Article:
Your Breasts Are Not Allowed At Prom

Are these seriously the depths to which we have descended as a society, that three young women can be turned away from prom for having breasts?

May 6, 2013 at 10:30am | Leave a comment

Lady prom-goers at Mount Healthy High learned a valuable lesson at their 2013 prom: If you want to go to prom, don’t have a body, especially if you’re a young Black woman. Multiple students were sent home for wearing dresses that were “too revealing” in the eyes of the fashion police, and in at least one case, a girl’s parents claim school representatives said she wouldn’t be allowed back in even with a change of clothes.

Laneisha Williams, 18; Nyasia Mitchell, 19; and Alexus Campbell, 17, were all informed that they were wearing too little to be permitted through the doors, with officials citing the dress code handed out with prom tickets.

The frock-by-frock breakdown tells a bit of a different story, though.

Williams was wearing an above-the-knee black tulle frock with a denim jacket and dramatic blue makeup, while her friend Mitchell wore a white and pink dress, also above-the-knee with a tulle skirt. Campbell, meanwhile, wore a hand-sewn crimson dress with a little jacket.

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Are two of the three dresses above the knee, and the other relatively short? Yes. That doesn’t seem to be an uncommon trend with prom dresses, though; I took a quick gander at some major suppliers of prom dresses and noted that short prom dresses are common. Certainly manufacturers wouldn’t be producing them in scores if they weren’t permissible for proms and other dances, so clearly someone, somewhere, is wearing them.

Were the tops on two of the gowns strapless? Sure. The other top had a pieced cutout detail that was actually pretty cool. In all three cases, it was evident that the wearer of the frock had breasts, which is not really all that much of a surprise given that many ladies do. Some, like Mitchell, have very large breasts naturally, and this isn’t really something they can do anything about -- unless, of course, you think teens should get breast reductions just because their chests are unacceptable.

The dress code stated that “Inappropriate dresses that are too short in length or reveal excess cleavage will not be permitted.”

But what does that mean? How short is “too short” and why wasn’t this clearly defined for the benefit of prom-goers preparing to buy their dresses? And how much cleavage is “excess,” especially when you have large breasts and pretty much anything you wear is going to show cleavage no matter how much you try to hide it?

Adding insult to injury, Principal Marlon Styles said that girls should attend prom with “no curvature of the breast showing.”

I’m sorry, but what?! How exactly are you supposed to conceal the "curvature of your breasts" without binding them? Is that what Styles means by “appropriate” prom wear? Should all the girls have popped on a binder and suffocated the night away on the heat of the dancefloor to avoid offending anyone with the uncomfortable reality of the fact that they have, you know, breasts?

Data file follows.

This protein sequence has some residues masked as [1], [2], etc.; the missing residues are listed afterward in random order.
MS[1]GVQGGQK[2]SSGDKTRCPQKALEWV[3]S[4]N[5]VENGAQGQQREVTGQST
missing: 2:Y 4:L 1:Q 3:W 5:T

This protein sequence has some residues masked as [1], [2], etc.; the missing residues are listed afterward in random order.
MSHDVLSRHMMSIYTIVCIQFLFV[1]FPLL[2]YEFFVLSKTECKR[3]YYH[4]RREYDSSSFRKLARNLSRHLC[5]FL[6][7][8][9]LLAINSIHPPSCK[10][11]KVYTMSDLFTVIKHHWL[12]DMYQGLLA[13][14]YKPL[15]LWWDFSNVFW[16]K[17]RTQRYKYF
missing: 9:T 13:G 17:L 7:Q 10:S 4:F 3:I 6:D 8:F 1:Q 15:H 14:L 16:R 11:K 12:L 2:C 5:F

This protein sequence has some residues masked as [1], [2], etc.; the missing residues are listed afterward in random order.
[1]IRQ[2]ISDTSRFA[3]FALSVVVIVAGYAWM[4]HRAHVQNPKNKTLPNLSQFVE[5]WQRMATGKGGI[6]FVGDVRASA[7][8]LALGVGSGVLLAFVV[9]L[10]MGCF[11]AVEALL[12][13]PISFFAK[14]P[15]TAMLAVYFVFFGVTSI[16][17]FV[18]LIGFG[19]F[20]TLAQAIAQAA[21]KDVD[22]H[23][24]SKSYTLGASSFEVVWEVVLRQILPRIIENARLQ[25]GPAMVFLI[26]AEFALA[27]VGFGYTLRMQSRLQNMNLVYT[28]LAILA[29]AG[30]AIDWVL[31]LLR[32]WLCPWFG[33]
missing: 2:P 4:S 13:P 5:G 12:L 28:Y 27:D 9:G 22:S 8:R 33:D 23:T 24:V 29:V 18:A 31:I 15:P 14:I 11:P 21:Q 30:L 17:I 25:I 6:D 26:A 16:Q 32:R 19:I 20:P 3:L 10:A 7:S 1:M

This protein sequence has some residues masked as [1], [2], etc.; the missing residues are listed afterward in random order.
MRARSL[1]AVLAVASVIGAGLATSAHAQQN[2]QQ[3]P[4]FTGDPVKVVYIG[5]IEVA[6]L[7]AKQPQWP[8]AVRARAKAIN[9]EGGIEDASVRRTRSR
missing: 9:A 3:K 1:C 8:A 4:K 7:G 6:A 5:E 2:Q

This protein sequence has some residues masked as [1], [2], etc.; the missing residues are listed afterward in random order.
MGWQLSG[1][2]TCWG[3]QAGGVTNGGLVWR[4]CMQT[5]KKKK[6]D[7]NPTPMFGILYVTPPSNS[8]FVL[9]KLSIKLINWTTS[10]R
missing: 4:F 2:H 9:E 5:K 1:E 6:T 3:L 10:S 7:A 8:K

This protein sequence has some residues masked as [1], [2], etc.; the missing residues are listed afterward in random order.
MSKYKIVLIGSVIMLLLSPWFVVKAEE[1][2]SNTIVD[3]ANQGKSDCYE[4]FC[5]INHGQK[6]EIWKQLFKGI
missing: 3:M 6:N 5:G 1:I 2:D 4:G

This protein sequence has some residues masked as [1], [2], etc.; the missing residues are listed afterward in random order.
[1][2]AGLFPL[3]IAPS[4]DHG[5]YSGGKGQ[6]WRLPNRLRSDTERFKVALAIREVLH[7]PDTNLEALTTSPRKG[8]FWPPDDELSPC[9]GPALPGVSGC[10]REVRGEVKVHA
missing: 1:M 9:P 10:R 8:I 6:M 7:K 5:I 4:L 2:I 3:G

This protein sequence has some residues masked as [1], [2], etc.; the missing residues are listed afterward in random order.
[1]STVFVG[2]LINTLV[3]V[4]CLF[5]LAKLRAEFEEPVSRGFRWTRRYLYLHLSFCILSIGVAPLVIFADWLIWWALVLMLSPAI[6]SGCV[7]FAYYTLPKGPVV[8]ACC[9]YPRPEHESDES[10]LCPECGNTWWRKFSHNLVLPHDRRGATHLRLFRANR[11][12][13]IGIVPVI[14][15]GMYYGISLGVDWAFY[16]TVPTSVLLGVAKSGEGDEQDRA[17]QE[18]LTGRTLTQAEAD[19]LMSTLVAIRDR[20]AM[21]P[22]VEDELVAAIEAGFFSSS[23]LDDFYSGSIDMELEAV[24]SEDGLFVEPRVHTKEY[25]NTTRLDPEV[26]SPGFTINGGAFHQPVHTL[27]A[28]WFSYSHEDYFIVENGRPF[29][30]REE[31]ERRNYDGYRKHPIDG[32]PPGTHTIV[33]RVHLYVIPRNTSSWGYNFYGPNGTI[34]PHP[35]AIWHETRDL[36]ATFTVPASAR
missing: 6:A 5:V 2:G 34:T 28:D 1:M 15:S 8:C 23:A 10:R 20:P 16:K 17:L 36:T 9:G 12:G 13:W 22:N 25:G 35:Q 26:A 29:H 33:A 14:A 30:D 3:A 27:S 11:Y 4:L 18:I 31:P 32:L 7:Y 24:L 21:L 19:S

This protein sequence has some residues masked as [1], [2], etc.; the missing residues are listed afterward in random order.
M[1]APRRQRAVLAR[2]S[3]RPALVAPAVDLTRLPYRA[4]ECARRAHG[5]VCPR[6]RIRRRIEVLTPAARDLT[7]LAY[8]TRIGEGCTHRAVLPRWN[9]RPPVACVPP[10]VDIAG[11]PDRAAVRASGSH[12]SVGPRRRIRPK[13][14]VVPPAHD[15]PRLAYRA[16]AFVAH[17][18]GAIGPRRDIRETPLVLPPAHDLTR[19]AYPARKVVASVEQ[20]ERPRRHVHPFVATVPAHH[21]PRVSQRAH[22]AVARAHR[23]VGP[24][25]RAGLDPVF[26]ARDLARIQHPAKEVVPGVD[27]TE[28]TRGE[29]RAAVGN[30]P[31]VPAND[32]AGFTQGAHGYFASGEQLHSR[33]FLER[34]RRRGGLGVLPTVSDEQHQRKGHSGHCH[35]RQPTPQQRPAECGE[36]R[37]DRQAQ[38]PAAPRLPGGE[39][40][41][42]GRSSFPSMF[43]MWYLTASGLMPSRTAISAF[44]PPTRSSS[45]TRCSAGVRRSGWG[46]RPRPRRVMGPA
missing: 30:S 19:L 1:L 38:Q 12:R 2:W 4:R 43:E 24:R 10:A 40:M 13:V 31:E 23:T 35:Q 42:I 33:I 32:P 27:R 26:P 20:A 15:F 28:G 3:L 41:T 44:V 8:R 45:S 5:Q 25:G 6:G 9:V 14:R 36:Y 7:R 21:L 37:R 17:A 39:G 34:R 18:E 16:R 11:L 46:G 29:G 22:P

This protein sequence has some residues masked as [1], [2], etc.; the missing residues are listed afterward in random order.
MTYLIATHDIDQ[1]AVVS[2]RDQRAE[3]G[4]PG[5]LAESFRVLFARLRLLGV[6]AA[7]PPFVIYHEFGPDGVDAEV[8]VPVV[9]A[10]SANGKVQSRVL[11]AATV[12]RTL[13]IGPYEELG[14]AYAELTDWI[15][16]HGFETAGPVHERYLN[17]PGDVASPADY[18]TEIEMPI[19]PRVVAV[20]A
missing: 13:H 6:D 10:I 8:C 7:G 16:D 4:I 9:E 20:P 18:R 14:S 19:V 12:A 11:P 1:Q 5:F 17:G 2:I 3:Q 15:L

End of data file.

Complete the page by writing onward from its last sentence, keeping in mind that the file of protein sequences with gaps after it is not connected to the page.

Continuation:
Are these seriously the depths to which we have descended as a society, that three young women can be turned away from prom for having breasts?

Black women spend a lot of time being told they should be ashamed of their bodies, and having their bodies sexualized from a very early age. All these girls wanted to do was go to prom, wear some fun dresses, and have a good time, but they were reminded yet again that their bodies are something that should be hidden away and not discussed, that their breasts are gross, that they are sex objects and not human beings.

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Alexus Campbell

I understand why dress codes are put in place for proms and other school events, but I can’t help but note that most dress codes unfairly penalize girls, especially those who mature faster than their peers, and are so broadly written that wide room for interpretation is available. Which means that if an administrator wants to, it’s easily possible to shame a girl for appearing in the “wrong” clothes and claim it’s covered under the dress code.

Hemline trolling is pernicious, especially when it comes to young women of color who are already living in a sexually coded and loaded society. By telling these girls their dresses were unacceptable, the message was that they themselves were unacceptable, and that they shouldn't be allowed out in public. There's absolutely nothing wrong with wearing a fabulous dress on prom night: That is kind of the point. 

And vague dress codes like this tend to be enforced radically differently depending on the size, body type, and race of the target. A thin white girl would be treated very differently than a curvy Black girl, and that right there highlights the ridiculousness of claiming to enforce community standards when your real mission is about making some people more socially acceptable than others. 

All three of these girls are devastated by not being able to go to prom, and their mothers are furious. Some are threatening to take the matter to court to ask for their money back, as preparing for prom can get quite expensive, but that’s not going to fix the emotional harm done. Going to prom is a big deal for a lot of teens, and if you’re a senior, you only get one shot.

Having to live with the memory that you were kicked out of your prom for having a body type that administrators deemed unacceptable is not a pleasant thought.